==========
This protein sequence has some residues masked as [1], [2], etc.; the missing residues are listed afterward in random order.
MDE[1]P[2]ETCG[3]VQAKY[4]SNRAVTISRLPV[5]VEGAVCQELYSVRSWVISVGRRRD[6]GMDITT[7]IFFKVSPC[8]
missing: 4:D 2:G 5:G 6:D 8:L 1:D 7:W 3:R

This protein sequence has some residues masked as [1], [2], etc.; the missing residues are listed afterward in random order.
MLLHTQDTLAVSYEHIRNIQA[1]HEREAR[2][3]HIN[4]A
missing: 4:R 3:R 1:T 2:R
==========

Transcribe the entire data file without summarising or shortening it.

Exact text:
This protein sequence has some residues masked as [1], [2], etc.; the missing residues are listed afterward in random order.
MDE[1]P[2]ETCG[3]VQAKY[4]SNRAVTISRLPV[5]VEGAVCQELYSVRSWVISVGRRRD[6]GMDITT[7]IFFKVSPC[8]
missing: 4:D 2:G 5:G 6:D 8:L 1:D 7:W 3:R

This protein sequence has some residues masked as [1], [2], etc.; the missing residues are listed afterward in random order.
MLLHTQDTLAVSYEHIRNIQA[1]HEREAR[2][3]HIN[4]A
missing: 4:R 3:R 1:T 2:R